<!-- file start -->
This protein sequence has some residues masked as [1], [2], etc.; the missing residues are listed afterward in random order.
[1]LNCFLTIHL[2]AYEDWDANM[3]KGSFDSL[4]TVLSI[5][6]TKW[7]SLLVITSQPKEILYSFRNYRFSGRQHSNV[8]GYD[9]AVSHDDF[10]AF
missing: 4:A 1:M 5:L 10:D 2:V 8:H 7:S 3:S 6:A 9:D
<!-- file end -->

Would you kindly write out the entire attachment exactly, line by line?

This protein sequence has some residues masked as [1], [2], etc.; the missing residues are listed afterward in random order.
[1]LNCFLTIHL[2]AYEDWDANM[3]KGSFDSL[4]TVLSI[5][6]TKW[7]SLLVITSQPKEILYSFRNYRFSGRQHSNV[8]GYD[9]AVSHDDF[10]AF
missing: 4:A 1:M 5:L 10:D 2:V 8:H 7:S 3:S 6:A 9:D